In order to win the game you must fill the 6x6 grid and additionally have played a start card and a finish card. The start card must be played if you have one, and when played the group must discard a total of 8 other cards between them causing your decks to run out faster and you to potentially lose useful cards. A finish card can only be played as the last card in the game in order to win the game, but otherwise has no special rules, they make good discard fodder early on, just don't discard them all! If any player is unable to play or discard on their turn as they've run out of cards then all players will lose the game.

Amy’s Final Thoughts

I feel compelled to start this review by talking about the wonderful art in Tranquility. The numeric cards are all given a double-sided picture of an island during the day and during the night. While these pictures are not unique there are enough of them that you'll only be playing 3-4 of each island during the game. Since they are clustered by numbers this gives a sense of your progression across the sea, spending a long night on a snowy island before setting off to a lush forested island etc. The included mini expansions also contain wonderful art, with the dripping tentacles reflecting in the moonlit sea being a spectacularly threatening sight.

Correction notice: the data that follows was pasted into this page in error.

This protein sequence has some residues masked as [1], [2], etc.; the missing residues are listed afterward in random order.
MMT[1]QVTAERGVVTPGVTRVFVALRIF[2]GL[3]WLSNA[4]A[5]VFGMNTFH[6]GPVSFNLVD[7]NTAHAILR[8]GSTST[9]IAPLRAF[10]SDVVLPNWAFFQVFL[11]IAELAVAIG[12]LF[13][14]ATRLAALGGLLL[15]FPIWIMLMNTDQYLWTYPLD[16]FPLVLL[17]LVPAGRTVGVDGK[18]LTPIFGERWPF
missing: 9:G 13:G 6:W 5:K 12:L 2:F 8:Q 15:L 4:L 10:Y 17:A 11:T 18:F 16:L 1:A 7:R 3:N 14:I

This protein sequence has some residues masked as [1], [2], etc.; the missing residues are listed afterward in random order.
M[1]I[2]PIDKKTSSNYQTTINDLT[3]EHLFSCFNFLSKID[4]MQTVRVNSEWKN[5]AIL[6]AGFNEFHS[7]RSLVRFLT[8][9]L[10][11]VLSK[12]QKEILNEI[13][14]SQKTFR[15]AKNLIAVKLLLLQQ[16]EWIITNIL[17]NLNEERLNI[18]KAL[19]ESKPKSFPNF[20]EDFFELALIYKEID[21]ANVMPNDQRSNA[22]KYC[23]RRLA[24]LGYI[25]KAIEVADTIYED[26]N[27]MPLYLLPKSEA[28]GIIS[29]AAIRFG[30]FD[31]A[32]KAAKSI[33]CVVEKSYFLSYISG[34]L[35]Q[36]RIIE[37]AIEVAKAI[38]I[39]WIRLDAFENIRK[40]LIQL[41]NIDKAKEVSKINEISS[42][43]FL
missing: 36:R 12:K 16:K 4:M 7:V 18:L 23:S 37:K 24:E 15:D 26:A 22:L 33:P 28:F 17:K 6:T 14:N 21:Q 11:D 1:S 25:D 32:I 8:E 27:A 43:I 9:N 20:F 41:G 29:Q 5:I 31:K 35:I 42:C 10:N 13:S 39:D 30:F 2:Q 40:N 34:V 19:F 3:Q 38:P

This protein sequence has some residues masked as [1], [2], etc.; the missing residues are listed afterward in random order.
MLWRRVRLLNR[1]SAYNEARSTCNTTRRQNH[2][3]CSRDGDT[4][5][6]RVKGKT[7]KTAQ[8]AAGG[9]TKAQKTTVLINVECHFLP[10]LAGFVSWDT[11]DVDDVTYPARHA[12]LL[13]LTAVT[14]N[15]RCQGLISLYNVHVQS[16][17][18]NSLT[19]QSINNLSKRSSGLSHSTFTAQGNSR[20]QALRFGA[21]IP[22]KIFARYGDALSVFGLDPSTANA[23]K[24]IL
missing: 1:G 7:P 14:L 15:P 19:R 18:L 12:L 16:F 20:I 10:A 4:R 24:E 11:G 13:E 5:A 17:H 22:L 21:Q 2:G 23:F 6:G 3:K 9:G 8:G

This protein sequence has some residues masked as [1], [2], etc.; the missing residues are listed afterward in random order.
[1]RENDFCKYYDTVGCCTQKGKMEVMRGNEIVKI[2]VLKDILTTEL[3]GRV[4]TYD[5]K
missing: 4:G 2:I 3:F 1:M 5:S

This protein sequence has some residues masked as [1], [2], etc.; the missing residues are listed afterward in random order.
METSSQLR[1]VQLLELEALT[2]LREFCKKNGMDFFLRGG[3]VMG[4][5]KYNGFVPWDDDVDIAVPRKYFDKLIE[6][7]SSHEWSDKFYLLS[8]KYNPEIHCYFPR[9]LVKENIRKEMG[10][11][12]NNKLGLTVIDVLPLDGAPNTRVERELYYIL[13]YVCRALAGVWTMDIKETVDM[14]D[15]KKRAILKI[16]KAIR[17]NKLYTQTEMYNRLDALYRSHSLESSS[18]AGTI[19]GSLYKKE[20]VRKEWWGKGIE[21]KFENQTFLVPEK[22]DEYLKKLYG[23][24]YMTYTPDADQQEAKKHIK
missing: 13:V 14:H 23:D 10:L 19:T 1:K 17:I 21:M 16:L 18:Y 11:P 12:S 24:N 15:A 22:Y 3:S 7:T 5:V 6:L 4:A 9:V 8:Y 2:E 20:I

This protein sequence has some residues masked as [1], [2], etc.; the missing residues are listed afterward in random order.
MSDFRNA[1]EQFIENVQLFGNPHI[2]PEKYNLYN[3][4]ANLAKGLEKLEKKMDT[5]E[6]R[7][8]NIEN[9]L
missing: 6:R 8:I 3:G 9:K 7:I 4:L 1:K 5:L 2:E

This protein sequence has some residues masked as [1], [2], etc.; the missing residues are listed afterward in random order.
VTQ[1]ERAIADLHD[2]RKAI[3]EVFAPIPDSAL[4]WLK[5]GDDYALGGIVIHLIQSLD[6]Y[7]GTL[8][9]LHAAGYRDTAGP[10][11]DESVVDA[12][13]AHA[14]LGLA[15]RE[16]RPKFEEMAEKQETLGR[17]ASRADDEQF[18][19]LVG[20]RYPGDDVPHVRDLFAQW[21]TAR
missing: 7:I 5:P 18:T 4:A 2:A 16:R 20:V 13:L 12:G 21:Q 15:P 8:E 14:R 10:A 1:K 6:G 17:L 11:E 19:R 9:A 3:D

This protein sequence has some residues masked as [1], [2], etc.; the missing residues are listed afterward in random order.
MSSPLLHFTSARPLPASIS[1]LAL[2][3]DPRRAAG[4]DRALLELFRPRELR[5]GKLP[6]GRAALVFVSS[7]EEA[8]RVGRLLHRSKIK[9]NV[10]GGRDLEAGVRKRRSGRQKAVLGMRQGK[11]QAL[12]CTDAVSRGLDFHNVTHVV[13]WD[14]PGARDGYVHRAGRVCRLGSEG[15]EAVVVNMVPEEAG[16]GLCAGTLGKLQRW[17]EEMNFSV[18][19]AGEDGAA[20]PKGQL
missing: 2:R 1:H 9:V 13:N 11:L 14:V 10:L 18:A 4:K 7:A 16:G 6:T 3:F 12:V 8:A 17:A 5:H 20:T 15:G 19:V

The core gameplay in Tranquility is simple, but that doesn't mean it's easy. There is certainly a different feel to the game as it progresses. Early on you start plotting out the building blocks of your travels. Sure, I'd like to visit the desert island so I'll plop a 45 around here, then a 21 a row and a half earlier, ooh a 3 I'll put that in the second slot. It's all very pleasant. But sooner or later your gird starts filling up, which means you start needing certain numbers. That 3 you placed now demands a 1 or a 2 be placed before it, and if you draw one of those at the same time a start card is played do you dare discard it and hope that the other one turns up at some time? Since you can't communicate freely you can't plan your placements, placing the 43 behind that 45 seemed like a great plan but suddenly your partner is groaning because they had the 44! Now they can't play on their turn. So they have to discard, but their deck is running suspiciously low!